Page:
Discovery of micropeptides in human immune cells and systemic lupus erythematosus

Somewhere between 5 and 8% of the human genome is made up of viral trash: old pieces of viral genomes that once, long ago in evolution, infected our cells and left their DNA sequences behind like graffiti tags. Although these sequences, known as endogenous retroviruses, no longer code for the viral proteins they were once intended to build, they aren’t just inert stretches of our genome. Endogenous retroviruses have been implicated in our genome’s evolution and in various diseases, including lupus, a devastating autoimmune disease in which a patient’s immune system attacks their own organs. Sarah Slavoff, Ph.D., Grace Chen, Ph.D. and Joseph Craft, M.D. are leading a project to explore the hypothesis that human endogenous retroviruses produce tiny difficult-to-detect proteins known as micropeptides that could drive lupus. The team will look for the presence of micropeptides from these retroviruses in human immune cells and then will study blood samples from lupus patients to determine if their levels or roles change between healthy immune cells and those in autoimmune disease. Their work could uncover the reasons for a heretofore mysterious disease.  

Affiliated Investigators

Sarah Slavoff, Ph.D.

Yale University

Dr. Sarah Slavoff is an Associate Professor in the Departments of Chemistry and Molecular Biophysics and Biochemistry at Yale University. She received her Ph.D. in Biological Chemistry at the Massachusetts of Institute of Technology working with Alice Ting, where she developed technologies for enzymatic biotinylation and fluorophore labeling of interacting proteins. During her NIH postdoctoral fellowship with Alan Saghatelian at Harvard University, Dr. Slavoff developed the first high-sensitivity liquid chromatography-mass spectrometry peptidomic technology for detection of micropeptides, revealing nearly 100 previously undiscovered, short human genes. She subsequently identified MRI-2/CYREN, a micropeptide that regulates non-homologous end joining, the major pathway of DNA double strand break repair in human cells. Since starting her independent research group at Yale in 2014, Dr. Slavoff has continued to innovate new quantitative and chemoproteomic approaches for functional micropeptide discovery, as well as cellular and molecular characterization of micropeptides. Her group was the first to demonstrate that a micropeptide, alt-RPL36, regulates the PI3K signaling pathway, and that phosphorylation of the NBDY micropeptide regulates formation of membraneless organelles in human cells. Dr. Slavoff was named a Searle Scholar in 2016, and received a 2019 Smith Family Foundation Odyssey Award and a 2020 Yale University Arthur Greer Memorial Prize for Outstanding Scholarly Research or Publication.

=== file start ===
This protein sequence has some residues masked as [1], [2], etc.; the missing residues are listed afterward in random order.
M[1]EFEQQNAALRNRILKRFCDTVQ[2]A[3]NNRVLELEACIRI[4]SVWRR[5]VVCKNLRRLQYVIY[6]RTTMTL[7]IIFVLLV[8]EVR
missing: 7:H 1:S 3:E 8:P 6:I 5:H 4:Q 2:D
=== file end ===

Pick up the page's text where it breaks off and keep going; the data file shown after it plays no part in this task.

Grace Chen, Ph.D.

Yale University

Grace Chen is an Assistant Professor in the Department of Immunobiology at Yale University. She received her Ph.D. in Chemical Biology from Harvard University, where she identified novel RNA modifications using analytical chemistry and chemical biology approaches in the laboratory of Dr. David Liu. After graduating, she joined the laboratory of Dr. Howard Chang at Stanford University for her postdoctoral fellowship. During her postdoctoral training, she developed tools to study circular RNAs and elucidated how cells differentiate between self and non-self circular RNAs. Her work demonstrated how RNA modifications regulate the proteins that interact with circular RNAs and either promote or prevent immune stimulation. Now at Yale University, Dr. Chen continues to explore the functions and regulations of RNAs in health and disease. A major focus of the Chen lab is to understand how different features of RNAs affect their activity, translation, stability, and the induction or evasion of immune activation, with the goal of developing therapies to treat autoimmune diseases and cancer based on targeting specific aspects of RNA. She is the recipient of the Rita Allen Foundation Scholars Award and the NIH R35 grant.

Joe Craft, Ph.D.


Dr. Joe Craft, Paul B. Beeson Professor of Medicine and Professor of Immunobiology at Yale, is a graduate of the University of North Carolina School of Medicine. He did postgraduate training in internal medicine, rheumatology and immunology at Yale, and directs a laboratory devoted to understanding of systemic lupus erythematosus (SLE, lupus) and host responses to viral pathogens. Dr. Craft is a two-time NIH MERIT Awardee, recipient of the Yale Bohmfalk Basic Science Teaching Prize, and an elected Fellow of American Association for Advancement of Science. He directs the Yale Investigative Medicine MD to PhD Program and is Director of the Colton Center for Autoimmunity at Yale. Dr. Craft is chair of the Board of Lupus Therapeutics of the Lupus Research Alliance, and past chair of the Board of Scientific Counselors at NIAMS and of the Scientific Advisory Board of the Lupus Research Alliance.